Controversial Philippine president-elect Rodrigo Duterte has launched a profanity-laced tirade against the United Nations while criticising it for being too weak to fix problems in the Middle East and Africa.
In a seemingly unprovoked attack on the UN at a Thursday night press conference, Duterte vented his anger in response to a question about foreign media groups that were critical of him.
“That’s the trouble here, they’re always raising fears about this or that United Nations convention,” Duterte said, even though the journalists’ criticism had not been linked to UN protocols.
“UN can’t even solve the Middle East carnage...couldn’t even lift a finger in Africa...shut up all of you.”
Duterte, 71, had been incensed by the criticism of foreign and local media groups to his comments earlier in the week that corrupt journalists were legitimate targets of assassination.
Explaining his stance on corrupt journalists, Duterte said on Tuesday that one murdered reporter who was a vocal critic of his who deserved to die.
Duterte refused to apologise on Thursday and also warned the media. The Philippines is one of the most dangerous nations in the world for journalists, with 174 murdered since a chaotic and corruption-plagued democracy replaced the dictatorship of Ferdinand Marcos three decades ago.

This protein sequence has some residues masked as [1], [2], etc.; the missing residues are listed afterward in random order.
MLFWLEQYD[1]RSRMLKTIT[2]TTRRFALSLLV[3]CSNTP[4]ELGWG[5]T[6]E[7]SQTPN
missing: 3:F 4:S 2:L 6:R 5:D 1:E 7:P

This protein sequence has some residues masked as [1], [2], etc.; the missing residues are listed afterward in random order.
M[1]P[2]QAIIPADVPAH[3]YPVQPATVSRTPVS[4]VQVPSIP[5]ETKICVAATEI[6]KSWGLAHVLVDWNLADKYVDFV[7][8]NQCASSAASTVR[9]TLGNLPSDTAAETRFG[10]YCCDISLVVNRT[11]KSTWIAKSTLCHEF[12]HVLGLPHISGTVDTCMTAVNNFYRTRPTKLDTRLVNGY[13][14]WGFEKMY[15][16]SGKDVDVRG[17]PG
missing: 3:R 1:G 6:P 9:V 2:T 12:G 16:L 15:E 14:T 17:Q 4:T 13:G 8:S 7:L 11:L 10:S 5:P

The United Nations has made no recent criticism of Duterte, who has been mayor of the southern city of Davao for most of the past two decades and will be sworn into office on June 30.
But in 2008 the then-UN special rapporteur on extrajudicial killings, Philip Alston, highlighted concerns about unsolved murders in Davao.
“A death squad operates in Davao City, with men routinely killing street children and others in broad daylight,” Alston said in a report.
Human rights groups have accused Duterte of links to the so-called Davao Death Squads, which they say have murdered more than 1,000 people.
Duterte has variously denied and acknowledged any links to them.
But he has been unequivocal that thousands of criminals will be killed when he takes office and unleashes security forces in an unprecedented war on crime.
One of Duterte’s main election campaign pledges was to end crime within six months of taking office.
This week he offered bounties worth tens of thousands of dollars to security forces who killed drug traffickers.
Duterte courted further controversy by wolf whistling a female journalist, then responding to her husband’s outrage by insisting he was not sexually harassing her.
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